"Fishing from Rhuol"

There was a lot of fishing in Rhiw, most went out of Rhuol in Hell’s Mouth, but some used Porth Ysgo or Porth Cadlan. We had most fun when we used to go out fishing for gurnards or herrings, everyone used to go out together. We had to have strong boats to hold the three to four hundred fish that we caught when we went to the fishing grounds in Bardsey sound. We would row out of Rhuol until we reached the tide and then we went with the tide until we got to the fishing ground, of course depending on the tide we sometimes sailed out to Garreg Ddu (Black Rock) near Bardsey. We’d leave at six in the morning and stay there all day, often late into the night more often than not having to row back against the tide. The flood tide was always much stronger than the ebb. I once remember my mother along with other mothers being very worried as it was 2 am and no sign of the fishing boats, but the truth of the matter was the fishing was good that night and how could we poor folk leave the fishing ground when so much fish were waiting to be caught? My father said we should raise the nets and leave for home, but Wmffra Garth said "Not much point coming back at Christmas" We had to seize the day when fishing was plentiful and readily available. We used to catch a lot of gurnards but we had to go out beyond Bardsey to catch them out to the deep water. Some of the lads could swim quite well and I remember one hot afternoon Jack Ship and Edwards Tynllan swimming back and forth in the tide and having a whale of a time. Remember there were many boats at the scene so rescue was at hand. Most sailors at the time couldn’t swim it was thought too risky to teach them lest they be tempted to jump overboard in times of danger and create more problems.




"Gurnard" "Mackerel" "Herring"

There were a lot of boats in Rhiw years ago and I remember the names of a few of them. There was the Firefly a 25 footer built in the garden of Congol near the hay ricks, Evan Nant used to call her the "Old Ram", she was a good strong boat and steady in a storm. My father had a boat with John Williams Ty Mawr a carpenter and tailor side by side. Evan the Smithy and Richard Pritchard Felin Bodwrda the miller shared another. The fishermen were far better at handling the boats in the sound than the sailors were. Take Evan Ty Croes Mawr he was an excellent boat handler, one of the best, he was coming home once in quite a storm and he was holding the tiller rigid and looking back at Bardsey for bearings and not saying anything his lips tightly closed and suddenly he let go of the tiller and said " OK lads anyone want to take over now?" Thankfully he got us safely home that stormy night. He would never take risks at sea or show off he had a great respect for the sea and knew of the dangers lurking within, if he thought the weather was not favorable then he would stay close to Rhuol to fish, he really was the best of all the boat-handlers of the time.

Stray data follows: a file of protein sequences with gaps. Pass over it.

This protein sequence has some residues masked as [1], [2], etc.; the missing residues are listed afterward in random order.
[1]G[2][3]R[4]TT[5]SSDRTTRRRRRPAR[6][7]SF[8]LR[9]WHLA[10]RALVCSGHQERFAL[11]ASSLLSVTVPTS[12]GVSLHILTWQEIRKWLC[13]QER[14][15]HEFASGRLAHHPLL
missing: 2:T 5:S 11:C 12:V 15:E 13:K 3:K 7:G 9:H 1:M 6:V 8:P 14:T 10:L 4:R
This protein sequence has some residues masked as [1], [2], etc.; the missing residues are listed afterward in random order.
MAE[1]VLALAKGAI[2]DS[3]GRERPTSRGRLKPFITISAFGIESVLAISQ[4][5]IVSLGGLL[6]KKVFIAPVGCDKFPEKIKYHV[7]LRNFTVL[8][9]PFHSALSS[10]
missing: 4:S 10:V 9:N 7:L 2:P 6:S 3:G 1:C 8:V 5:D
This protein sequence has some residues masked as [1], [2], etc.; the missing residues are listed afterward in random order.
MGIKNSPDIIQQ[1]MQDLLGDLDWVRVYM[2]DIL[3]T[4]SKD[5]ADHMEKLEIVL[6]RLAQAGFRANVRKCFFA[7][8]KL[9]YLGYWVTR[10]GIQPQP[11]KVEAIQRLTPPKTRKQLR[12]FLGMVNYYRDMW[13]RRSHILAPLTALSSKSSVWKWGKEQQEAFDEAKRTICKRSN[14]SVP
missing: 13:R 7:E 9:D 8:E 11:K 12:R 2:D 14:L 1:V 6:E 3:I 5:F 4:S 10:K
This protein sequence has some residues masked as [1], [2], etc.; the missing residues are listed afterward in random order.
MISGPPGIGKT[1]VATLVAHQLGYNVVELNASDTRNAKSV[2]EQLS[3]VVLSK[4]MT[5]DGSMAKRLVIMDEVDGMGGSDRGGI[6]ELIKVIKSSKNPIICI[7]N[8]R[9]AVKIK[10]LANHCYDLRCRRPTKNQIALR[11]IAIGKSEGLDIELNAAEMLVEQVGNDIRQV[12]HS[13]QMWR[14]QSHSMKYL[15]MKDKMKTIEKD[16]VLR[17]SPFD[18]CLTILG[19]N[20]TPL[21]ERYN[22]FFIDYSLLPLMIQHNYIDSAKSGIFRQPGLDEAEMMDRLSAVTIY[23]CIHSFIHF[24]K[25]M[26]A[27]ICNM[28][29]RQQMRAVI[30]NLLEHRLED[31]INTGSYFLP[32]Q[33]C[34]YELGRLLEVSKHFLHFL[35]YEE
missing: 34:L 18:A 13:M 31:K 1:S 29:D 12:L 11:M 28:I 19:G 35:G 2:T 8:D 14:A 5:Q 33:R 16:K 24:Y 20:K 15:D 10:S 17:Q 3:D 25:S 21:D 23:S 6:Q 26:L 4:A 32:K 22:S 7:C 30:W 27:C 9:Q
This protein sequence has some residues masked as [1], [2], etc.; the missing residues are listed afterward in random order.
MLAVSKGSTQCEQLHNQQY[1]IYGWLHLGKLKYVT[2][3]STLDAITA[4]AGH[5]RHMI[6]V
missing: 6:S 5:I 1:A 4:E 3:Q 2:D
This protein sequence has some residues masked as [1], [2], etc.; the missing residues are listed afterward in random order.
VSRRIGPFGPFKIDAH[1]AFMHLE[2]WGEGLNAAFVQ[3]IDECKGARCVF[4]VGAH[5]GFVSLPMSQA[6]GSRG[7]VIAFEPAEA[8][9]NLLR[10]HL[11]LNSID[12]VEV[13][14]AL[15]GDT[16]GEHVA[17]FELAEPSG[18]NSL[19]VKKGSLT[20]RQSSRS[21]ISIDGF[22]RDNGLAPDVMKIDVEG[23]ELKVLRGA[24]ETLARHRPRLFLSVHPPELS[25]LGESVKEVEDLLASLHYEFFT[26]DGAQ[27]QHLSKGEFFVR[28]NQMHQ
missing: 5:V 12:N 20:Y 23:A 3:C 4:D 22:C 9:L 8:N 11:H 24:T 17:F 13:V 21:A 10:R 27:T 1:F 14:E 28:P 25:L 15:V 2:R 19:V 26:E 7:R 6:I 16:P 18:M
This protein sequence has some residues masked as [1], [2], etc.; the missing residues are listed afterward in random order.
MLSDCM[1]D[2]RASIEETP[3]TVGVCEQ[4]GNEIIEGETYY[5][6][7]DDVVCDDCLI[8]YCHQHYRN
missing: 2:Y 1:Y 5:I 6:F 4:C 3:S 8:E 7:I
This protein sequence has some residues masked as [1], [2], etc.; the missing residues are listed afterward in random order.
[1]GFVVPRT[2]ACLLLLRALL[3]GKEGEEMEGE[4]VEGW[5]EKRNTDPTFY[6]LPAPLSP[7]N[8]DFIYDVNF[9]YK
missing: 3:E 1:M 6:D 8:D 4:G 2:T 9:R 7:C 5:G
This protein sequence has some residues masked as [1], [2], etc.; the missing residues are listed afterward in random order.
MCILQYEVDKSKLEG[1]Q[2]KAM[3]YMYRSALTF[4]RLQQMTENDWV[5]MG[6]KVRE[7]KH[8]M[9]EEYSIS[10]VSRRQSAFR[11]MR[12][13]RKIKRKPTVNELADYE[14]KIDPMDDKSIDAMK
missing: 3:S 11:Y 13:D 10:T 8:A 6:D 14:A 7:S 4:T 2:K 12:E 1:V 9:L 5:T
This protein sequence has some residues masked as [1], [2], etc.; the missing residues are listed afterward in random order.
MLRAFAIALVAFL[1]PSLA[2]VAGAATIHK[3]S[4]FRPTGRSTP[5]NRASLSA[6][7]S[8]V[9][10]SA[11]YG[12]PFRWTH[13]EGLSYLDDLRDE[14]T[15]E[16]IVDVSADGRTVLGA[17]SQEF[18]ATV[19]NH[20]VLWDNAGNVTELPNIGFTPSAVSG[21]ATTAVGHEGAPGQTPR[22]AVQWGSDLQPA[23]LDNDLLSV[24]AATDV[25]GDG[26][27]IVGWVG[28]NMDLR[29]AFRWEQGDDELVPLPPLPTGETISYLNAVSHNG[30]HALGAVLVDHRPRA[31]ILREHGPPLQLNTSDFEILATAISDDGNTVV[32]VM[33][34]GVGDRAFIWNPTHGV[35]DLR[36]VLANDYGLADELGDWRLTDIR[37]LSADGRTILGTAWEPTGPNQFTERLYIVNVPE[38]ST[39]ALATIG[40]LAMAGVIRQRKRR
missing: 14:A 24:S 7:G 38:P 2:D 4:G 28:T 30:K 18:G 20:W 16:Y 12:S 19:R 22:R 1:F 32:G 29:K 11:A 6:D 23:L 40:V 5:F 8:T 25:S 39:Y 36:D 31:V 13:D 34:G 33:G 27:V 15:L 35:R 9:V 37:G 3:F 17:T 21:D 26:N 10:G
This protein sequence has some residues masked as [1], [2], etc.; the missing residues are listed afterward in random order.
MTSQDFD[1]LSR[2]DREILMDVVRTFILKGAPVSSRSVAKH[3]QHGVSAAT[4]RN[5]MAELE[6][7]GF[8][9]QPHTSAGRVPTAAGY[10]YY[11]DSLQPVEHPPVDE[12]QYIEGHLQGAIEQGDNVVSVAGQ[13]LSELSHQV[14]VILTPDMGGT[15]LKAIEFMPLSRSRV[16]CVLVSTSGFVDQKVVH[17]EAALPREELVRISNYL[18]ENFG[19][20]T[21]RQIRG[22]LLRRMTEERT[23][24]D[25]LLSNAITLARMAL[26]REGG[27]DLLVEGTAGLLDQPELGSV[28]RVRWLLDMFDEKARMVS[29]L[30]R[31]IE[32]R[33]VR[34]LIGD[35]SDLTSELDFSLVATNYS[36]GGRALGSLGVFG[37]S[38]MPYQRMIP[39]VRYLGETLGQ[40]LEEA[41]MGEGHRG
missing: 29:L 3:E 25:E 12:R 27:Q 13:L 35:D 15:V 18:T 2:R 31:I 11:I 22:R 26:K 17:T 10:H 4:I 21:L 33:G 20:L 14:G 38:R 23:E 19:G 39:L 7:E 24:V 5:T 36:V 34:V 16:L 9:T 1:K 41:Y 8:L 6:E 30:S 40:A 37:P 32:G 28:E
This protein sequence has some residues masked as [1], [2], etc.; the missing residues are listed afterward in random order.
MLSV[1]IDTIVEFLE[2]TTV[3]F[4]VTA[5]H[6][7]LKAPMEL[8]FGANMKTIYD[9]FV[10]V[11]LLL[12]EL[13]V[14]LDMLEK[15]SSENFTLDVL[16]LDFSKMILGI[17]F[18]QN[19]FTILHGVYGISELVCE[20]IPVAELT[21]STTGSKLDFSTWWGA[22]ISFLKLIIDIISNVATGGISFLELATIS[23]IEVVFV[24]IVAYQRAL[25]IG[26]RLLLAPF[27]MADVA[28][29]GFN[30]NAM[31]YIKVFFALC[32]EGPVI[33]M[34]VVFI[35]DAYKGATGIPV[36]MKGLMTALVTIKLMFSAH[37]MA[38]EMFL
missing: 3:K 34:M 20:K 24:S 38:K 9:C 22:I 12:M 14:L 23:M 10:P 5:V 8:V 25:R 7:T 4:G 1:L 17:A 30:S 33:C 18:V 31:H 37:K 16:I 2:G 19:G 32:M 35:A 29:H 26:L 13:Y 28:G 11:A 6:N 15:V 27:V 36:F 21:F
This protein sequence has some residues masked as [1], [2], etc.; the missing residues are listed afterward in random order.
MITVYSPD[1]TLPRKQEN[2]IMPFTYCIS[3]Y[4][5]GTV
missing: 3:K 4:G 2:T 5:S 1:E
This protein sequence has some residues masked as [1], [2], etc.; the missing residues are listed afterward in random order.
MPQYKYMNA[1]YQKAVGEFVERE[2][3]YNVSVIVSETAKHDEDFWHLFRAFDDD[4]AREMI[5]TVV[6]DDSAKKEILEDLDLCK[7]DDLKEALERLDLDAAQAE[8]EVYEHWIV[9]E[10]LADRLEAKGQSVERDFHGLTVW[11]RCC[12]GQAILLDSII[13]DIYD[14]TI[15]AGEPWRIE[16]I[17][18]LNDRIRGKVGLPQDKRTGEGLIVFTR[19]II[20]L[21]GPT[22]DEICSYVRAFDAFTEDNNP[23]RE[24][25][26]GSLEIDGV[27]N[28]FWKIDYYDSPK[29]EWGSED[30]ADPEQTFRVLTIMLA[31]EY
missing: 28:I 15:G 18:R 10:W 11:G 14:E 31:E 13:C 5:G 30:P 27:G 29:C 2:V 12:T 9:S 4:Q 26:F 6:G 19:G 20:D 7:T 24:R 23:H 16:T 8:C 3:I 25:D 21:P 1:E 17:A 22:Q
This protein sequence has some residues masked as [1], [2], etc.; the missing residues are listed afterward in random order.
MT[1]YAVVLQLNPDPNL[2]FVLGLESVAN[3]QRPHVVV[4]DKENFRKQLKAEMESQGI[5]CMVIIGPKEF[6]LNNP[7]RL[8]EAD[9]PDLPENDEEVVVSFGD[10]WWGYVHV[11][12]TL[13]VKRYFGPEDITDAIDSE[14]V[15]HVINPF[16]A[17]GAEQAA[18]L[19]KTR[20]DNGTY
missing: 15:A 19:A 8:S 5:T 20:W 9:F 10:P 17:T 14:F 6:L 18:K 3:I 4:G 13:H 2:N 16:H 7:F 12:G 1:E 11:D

I eventually got my own boat the "salmon trout" it was an old boat from Bodeilas, it was a narrow boat but a handy little one for me, it was later sold to someone from Nefyn and then on to South Wales. Salem was the name of the Pen Nebo boat she was the boat off the Porthmadog sailing ship of the same name, the ship probably got into difficulties some where and lost the boat and that’s how they came by it. Then there was Edward Bodsara’s boat at the time they lived in Tyn Borth the cottage on the beach at Rhuol, his father was Griffith Sion Huws a weaver and maker of lobster pots, they would go out during the herring season. We would all be waiting outside the limekiln at Rhuol when the weather was bad and we would wait for advice from Griffith Sion Huws, someone said " there’s a lull now we’ll go out after the next lull" "No you won't there's no point looking forward to the lull it’s what comes after that you should look at"

Daniel Rowlands

Memories chronicled in 1965

 when he was 89 years old


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